Date of Award


Document Type

Doctoral Dissertation

Degree Name

Education, Ed.D.



First Advisor

John Watzke

Second Advisor

Loretta Krautscheid

Third Advisor

Eric Anctil

LC Subjects

Student affairs administrators; Ethical problems; Education, higher--Moral and ethical aspects


The purpose of this mixed-methods study was to discover to what extent student affairs professionals in higher education identify moral distress and associated factors in their roles as college or university student conduct administrators and to identify the sources of this distress according to the lived experiences of these professionals. The application of moral distress from the field of nursing and bioethics was utilized as the framework for exploring this research problem. Through a descriptive cross-sectional survey design that utilized convenience sampling among student conduct administrators in the United States, this study incorporated the previously tested Moral Distress Thermometer. The data were analyzed according to the following three aims: (a) to quantify the extent of moral distress among student conduct administrators; (b) to qualitatively report lived-experience sources of moral distress among the participants; and, (c) to qualitatively describe constraining factors that inhibit ethical action among the participants.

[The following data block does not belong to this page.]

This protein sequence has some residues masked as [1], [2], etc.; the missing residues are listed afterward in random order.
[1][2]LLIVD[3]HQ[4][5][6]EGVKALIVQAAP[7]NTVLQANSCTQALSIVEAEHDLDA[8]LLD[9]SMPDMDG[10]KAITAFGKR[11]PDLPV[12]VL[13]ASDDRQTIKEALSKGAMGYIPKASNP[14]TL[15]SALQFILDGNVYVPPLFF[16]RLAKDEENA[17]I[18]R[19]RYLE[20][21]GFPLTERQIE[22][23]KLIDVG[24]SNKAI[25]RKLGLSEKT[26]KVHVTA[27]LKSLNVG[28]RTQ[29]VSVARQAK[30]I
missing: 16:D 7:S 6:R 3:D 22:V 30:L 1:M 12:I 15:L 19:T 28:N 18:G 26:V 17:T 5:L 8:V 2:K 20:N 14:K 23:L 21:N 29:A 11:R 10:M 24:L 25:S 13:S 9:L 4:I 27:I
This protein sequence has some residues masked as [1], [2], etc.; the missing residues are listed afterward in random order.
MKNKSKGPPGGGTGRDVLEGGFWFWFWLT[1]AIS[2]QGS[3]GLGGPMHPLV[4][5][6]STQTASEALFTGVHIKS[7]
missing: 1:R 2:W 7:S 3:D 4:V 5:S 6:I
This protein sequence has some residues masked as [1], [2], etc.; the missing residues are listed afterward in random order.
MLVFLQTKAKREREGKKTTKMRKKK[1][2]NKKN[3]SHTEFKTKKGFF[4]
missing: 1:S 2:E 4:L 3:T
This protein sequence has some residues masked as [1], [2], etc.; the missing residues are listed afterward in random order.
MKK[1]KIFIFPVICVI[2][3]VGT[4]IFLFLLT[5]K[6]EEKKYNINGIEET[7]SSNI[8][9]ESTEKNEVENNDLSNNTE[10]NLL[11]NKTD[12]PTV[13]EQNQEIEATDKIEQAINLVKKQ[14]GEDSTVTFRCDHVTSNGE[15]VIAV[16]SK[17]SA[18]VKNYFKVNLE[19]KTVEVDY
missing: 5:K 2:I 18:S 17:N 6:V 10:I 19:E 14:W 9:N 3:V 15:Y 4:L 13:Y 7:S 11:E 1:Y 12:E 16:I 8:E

The mean moral distress rating reported on the Moral Distress Thermometer was 4.39 (n = 291), which was associated with the verbal anchor of “uncomfortable.” Sources of moral distress for student conduct administrators included: (a) lack of agency or control; (b) compromised student learning; (c) behavior of colleagues; (d) public perceptions, pressures, and politics; and, (e) resource limitations. Internal constraints preventing student conduct administrators from enacting moral action included: (a) fear of retaliation or job loss; (b) perceived lack of control or power; (c) desire to avoid conflict; and, (d) socialization to follow orders. External constraints preventing student conduct administrators from enacting moral action included: (a) lack of support from supervisor or senior-level leadership; (b) policies or practices that conflict with student development; (c) unprofessional or manipulative colleagues; (d) constraints or demands influenced by campus culture and politics; and, (e) oppressive hierarchies or bureaucracy within the institution.

Results of this study point to several local and national implications for practice. While data in this research suggest that changes could be enacted immediately that may relieve experiences of moral distress for student conduct administrators at the local level, moral distress may be the result of greater systemic issues within higher education and student affairs administration.


Copyright for this work is retained by the author.